BalletBoyz’ programme of two short works at the New Theatre on Tuesday showcased the hugely energetic talent of this all-male dance company. Them, a collaborative work between the dancers and composer Charlotte Harding, gave the cast an opportunity to display their considerable technical skills. Harding has worked with BalletBoyz before (she paired with choreographer Craig Revel Horwood for The Indicator Line), and this was an adventurous and exciting work built around the possibilities offered by a giant cuboid scaffold, which the dancers turned and manipulated about the stage. A prop, a piece of scenery, a climbing frame, or simply a space to dance in; it was all these things, and also a source of metaphorical and literal suspense as the dancers’ movement controlled, (or was controlled by) it. At one point, a dancer lay across its lower bar, and was lifted up, suspended like a rag doll; later, he gripped it with one hand and rose suspended in the air above the stage as the structure slowly turned over. (more…)

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Nick Higham’s interview with Darcey Bussell in the Sheldonian Theatre was the only dance-related event in this year’s Oxford Literary Festival, and it was sold out. I was sitting right at the top, next to a family with two small girls, who were very anxious about whether they would be able to see. Happily, we turned out to be on the best side of the Gallery, and had a good view of Bussell, who seemed to be channelling her inner Audrey Hepburn, in slacks, pumps and a polka-dot blouse.

Higham opened the discussion by talking about her book Darcey Bussell: Evolved, which is a collection of images of Bussell in locations ranging from the top of the Albert Memorial to the London Eye. Higham asked what it is like to be a photographer’s muse, to which Bussell replied that it is part of the job of promoting her art form. (more…)

The DANSOX Conference Kenneth MacMillan: Making Dance Beyond the Boundaries was an opportunity to reflect on and discover more about one of the twentieth century’s greatest choreographers. It was attended by distinguished practitioners and scholars in dance, and generously open to the wider University and general public.

Dame Monica Mason and Deborah, Lady MacMillan gave insights into what it was like to work with Kenneth MacMillan, his interest in contemporaneous events in society and the arts, his willingness to engage with designers new to the theatre, and his relationship with and support from Ninette de Valois. (more…)

Mixtape, by contemporary flamenco company Dotdotdot Dance, is a performance of four works: three dances, and a song by Lole y Manuel. Of the dances, the second, Alhelí la fea, was closest to traditional flamenco, being a ‘structured improvisation’ in which dancer Magdalena Mannion and singer Elena Morales responded to each other. Dressed in black, they stood close against the red brick of the back wall of the stage, interpreting the theme drawn from popular verse, ‘I’m like that old piece of furniture left against the wall’. (more…)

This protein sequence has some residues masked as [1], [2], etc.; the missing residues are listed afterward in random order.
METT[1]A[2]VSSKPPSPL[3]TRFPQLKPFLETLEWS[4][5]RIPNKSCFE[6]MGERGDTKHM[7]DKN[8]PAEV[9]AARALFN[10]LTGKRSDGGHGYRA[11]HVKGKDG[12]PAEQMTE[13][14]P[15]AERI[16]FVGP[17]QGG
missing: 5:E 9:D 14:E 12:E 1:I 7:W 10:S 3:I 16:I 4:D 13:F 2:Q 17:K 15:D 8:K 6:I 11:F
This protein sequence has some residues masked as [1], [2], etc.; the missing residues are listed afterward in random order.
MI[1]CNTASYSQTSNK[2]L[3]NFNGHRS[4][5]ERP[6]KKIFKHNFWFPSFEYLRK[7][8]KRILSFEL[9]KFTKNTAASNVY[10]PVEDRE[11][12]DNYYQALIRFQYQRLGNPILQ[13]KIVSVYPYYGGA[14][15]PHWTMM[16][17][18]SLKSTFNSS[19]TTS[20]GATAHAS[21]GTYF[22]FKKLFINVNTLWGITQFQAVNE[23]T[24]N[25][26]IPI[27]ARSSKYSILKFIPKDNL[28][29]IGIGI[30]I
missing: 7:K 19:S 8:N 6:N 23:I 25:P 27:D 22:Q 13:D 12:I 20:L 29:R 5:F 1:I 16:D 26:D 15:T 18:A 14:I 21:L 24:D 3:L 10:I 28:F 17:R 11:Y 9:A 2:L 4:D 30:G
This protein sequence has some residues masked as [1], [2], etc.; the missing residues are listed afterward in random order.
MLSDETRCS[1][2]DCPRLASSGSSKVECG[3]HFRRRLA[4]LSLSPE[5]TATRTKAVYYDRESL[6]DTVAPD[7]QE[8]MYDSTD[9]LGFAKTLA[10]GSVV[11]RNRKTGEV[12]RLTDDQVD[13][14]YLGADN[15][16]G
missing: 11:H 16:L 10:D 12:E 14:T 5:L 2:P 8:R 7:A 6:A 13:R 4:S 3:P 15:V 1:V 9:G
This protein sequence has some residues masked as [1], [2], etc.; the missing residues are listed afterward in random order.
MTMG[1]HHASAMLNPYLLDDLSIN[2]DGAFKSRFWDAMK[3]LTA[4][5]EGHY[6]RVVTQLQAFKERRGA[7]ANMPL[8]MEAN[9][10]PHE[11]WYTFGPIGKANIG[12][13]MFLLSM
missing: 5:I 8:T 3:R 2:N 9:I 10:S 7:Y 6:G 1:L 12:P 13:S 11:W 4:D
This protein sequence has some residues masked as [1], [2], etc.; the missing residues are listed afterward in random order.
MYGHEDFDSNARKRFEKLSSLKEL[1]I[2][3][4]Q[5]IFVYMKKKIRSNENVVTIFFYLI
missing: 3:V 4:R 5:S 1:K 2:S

ABOUT US is a remarkable embodiment of ordinary human experience that reveals the universal through the personal, and places dance firmly in the political sphere. Jacky Lansley is a dancer and choreographer, who uses sound, music, lighting, film and narrative to convey layers of meaning collaboratively, and she began working of this piece in the aftermath of the Referendum on membership of the European Union.

As we entered the gallery, and sat on the chairs arranged around three walls (the fourth was used for projection), we realised that the performers were already among us, intent and focussed, drawing us into their world, which is also ours. (more…)

Richard Alston Dance Company opened their show at the New Theatre, Oxford with Martin Lawrance’s energetic and fast paced creation Detour, which was followed by six pieces by Alston himself. Lawrance leaves interpretation to the audience: according to the programme, he named his piece because he started with one idea, which changed as he worked, but he leaves it to the dance to reveal what those ideas were. Performed to a recorded marimba and percussion soundtrack, its zippy pirouettes and sharp split jetés interspersed with leaps into dramatic embraces displayed the company’s virtuosity, while suggesting an underlying theme of conflict.

Richard Alston’s own programme notes offer more clues to the thoughts, images, and circumstances that lie behind his dances. (more…)

Rick Guest’s stunningly beautiful photographs of Edward Watson vividly illustrate the impact on twenty-first century dance aesthetics of our renewed interest in the male body. On Friday night, in a conversation expertly chaired by dance critic Sarah Crompton as part of the National Portrait Gallery’s Friday Lates talks series, Guest described how he first came to photograph Watson as the result of a commission for The Economist’s Intelligent Life magazine. He was initially taken aback by how slight Watson seemed in rather flat light, then a sudden shaft illuminated Watson’s face, giving him the photograph he needed, and Watson the impetus to project his personality in response to the camera. (more…)